Tradition tells us that Santa Claus is named after St. Nicholas, Bishop of Myra in Asia Minor, now modern Turkey. He lived 270-343 AD.
Son of wealthy parents, Nicholas had a reputation for secret gift-giving, such as putting coins in the shoes of those who left them out for him.
This practice is still celebrated on his Feast Day, celebrated on 6th December in Catholic, Anglican and Orthodox churches and has found it’s way to our December 25th celebrations of Christ-Mass.
The modern name comes from the Dutch Sinterklaas, a derivative of “Saint Nikolaos”.
In 325, he was one of many bishops to answer the request of Constantine to appear at the First Council of Nicaea. There, Nicholas was a staunch anti-Arian, defender of the Orthodox Christian position,and one of the bishops who signed the Nicene Creed.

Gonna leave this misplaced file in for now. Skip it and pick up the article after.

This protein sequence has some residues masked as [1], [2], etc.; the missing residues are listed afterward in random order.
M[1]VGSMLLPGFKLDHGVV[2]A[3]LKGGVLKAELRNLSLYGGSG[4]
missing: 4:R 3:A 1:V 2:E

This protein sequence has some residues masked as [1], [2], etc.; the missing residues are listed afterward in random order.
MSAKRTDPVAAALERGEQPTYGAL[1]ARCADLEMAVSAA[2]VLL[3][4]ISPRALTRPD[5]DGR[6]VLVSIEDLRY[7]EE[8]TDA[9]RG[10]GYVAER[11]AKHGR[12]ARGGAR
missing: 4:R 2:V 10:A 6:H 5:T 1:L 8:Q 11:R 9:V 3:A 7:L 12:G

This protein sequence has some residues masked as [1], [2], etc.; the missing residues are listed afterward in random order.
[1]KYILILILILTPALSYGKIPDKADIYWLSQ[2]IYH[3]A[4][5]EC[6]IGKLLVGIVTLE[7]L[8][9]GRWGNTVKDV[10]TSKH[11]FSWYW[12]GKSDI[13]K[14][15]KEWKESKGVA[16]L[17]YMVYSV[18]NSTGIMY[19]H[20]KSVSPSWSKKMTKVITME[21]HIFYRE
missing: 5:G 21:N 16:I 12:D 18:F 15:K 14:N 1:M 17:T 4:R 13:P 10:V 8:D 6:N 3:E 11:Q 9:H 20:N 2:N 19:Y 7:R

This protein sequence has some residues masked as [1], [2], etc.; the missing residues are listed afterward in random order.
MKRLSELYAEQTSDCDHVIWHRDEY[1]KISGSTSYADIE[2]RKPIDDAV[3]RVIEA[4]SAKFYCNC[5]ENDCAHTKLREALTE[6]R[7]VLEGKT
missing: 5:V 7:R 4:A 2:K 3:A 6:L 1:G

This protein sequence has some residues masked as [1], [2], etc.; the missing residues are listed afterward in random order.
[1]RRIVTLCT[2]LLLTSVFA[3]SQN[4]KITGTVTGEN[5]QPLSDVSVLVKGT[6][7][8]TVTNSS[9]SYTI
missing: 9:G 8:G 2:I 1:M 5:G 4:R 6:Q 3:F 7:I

This council addressed the question of Christ’s divinity and humanity against the Arian position. Arius argued Christ was a created being, not co-equal with God. If this were true, Christ’s birth, death and resurrection had no power and the gospel was rendered a useless fable [1 Cor 15:14].
Tradition has it that he became so angry with the heretic Arius during the Council that he punched him in the face.
It is fitting then that the patron saint of our most beloved holiday, not only initiated the tradition of secret gift giving on a feast day, but was the true “Guardian of the Galaxy” – defending the significance of the advent of Christ’s birth for generations to come.